American speedwell (Veronica peregrina)

The American speedwell (Veronica peregrina) arrived in Britain before 1680 but was originally confined to gardens. It isn’t the world’s prettiest plant so probably arrived by accident with something much more garden worthy. It’s favourite habitat is flowerbeds in gardens and parks or cultivated ground such as allotments.

The plant has an upright habit similar to British water speedwells. It could easily be mistaken for a willowherb since it has similar-shaped, non-hairy, opposite leaves and grows in the same kinds of disturbed ground that many of the small willowherbs favour. But the fruit is a short, broad, two-lobed capsule typical of speedwells rather than the long pod of a willowherb.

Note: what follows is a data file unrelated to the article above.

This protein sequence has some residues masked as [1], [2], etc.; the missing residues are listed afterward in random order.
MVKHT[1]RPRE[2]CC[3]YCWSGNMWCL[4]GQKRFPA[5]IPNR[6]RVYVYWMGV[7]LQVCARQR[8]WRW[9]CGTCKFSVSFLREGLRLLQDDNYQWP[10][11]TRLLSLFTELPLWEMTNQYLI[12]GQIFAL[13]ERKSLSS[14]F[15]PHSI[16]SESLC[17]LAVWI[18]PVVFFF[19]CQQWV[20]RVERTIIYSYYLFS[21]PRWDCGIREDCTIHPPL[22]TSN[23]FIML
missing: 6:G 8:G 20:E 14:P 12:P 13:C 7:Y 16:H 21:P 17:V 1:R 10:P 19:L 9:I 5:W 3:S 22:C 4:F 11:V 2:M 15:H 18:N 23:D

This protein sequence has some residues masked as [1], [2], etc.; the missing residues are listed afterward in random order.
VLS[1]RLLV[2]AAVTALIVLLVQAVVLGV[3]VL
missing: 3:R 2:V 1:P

There is a large population of plants on the cultivated experimental plots behind the greenhouses near the Harborne Building. Or there was on the 23rd April. Weed-killer is regularly sprayed around the plots to maintain an earth boundary and I left it too late to take a photo.

There are some good pictures available by Patrizia Ferrari.

About Fay Newbery

PhD student in the Plant Pathology Research Group.
This entry was posted in Flowering Plants, Plantaginaceae, Plants, Scrophulariaceae and tagged , . Bookmark the permalink.

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